A preliminary study of the effects of load carriage on cognition during a simulated military task in male and female soldiers

Nicola Armstrong, Darren Doyle, Sarah Smith, Debbie Risius, Sophie Wardle, Julie Greeves, James R. House

Research output: Contribution to conferenceAbstractpeer-review


Purpose: The aim of this study was to evaluate the effect of carrying loads of varying masses on cognitive performance during prolonged marching.

Methods: Twelve male and ten female soldiers conducted four 12.25 km treadmill marches (4.9 km h−1 in 3 × 50 min sessions) in different load configurations (21 kg, 26 kg, 33 kg and 43 kg). A bespoke task was developed to measure responses to auditory and visual targets (Go/No go), working memory was measured using the well-established 0, 1, 2 and 3 n-backs. The exercise intensity remained moderate (31% to 55% of V02max) throughout the 3 h march for both sexes regardless of load carried or duration. 7/12 males and 1/10 females completed the full march in each load. Participants withdrew from the test due to self-reported discomfort (blisters, chaffing and muscular discomfort). Some participants continued marching but opted not to complete the cognitive tests due to discomfort. In women, statistical analysis was not appropriate for all loads and time points due to low participant completions. N-back tests were conducted towards the end of each 50 min march. Go/No go tasks were conducted at the start and mid-point of each march.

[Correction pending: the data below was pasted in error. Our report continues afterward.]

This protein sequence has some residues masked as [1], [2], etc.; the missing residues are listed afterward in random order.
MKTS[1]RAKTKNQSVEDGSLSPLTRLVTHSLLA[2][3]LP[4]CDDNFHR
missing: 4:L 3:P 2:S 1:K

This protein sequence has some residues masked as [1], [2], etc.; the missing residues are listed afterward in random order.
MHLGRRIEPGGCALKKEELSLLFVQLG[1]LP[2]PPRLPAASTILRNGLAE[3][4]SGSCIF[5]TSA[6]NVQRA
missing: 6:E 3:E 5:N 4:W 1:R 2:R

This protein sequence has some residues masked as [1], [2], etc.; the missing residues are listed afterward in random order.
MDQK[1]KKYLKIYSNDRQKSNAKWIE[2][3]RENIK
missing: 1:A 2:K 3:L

Results: In men, overall accuracy was unaffected by time. However, accuracy was significantly reduced by 3–20% during 1–3 n-backs in the 43 kg load. In women, accuracy reduced by 5–8% in the 26 kg load and 3–11% in the 33 kg load across all n-backs and over time. During the visual task, reductions in accuracy were observed with load (up to 20% (men) and 26% (women)), with no differences in accuracy between men and women (69–89% (men) and 65–90% overall accuracy (women), respectively). Accuracy during the auditory task was significantly reduced with load and over time in the female group only. Accuracy was also significantly decreased in women wearing the heavier loads when compared to men. Accuracy ranged from 93 to 97% in men and 77 to 97% in women.

Conclusions: Initial data indicate that soldiers are less able to manage cognitive demands as mass carried and duration of marching increases. This reduces accuracy during cognitive tasks, and these effects are more pronounced in women than men. However, these results should be interpreted with some caution given the high number of test withdrawals. Future work should explore the independent impact of load discomfort on cognition.
Original languageEnglish
Publication statusPublished - 15 Nov 2017
Event4th International Congress on Soldiers’ Physical Performance - Melbourne, Australia
Duration: 28 Nov 20171 Dec 2017


Conference4th International Congress on Soldiers’ Physical Performance
Internet address


  • body armour
  • soldiers
  • male & female
  • cognition


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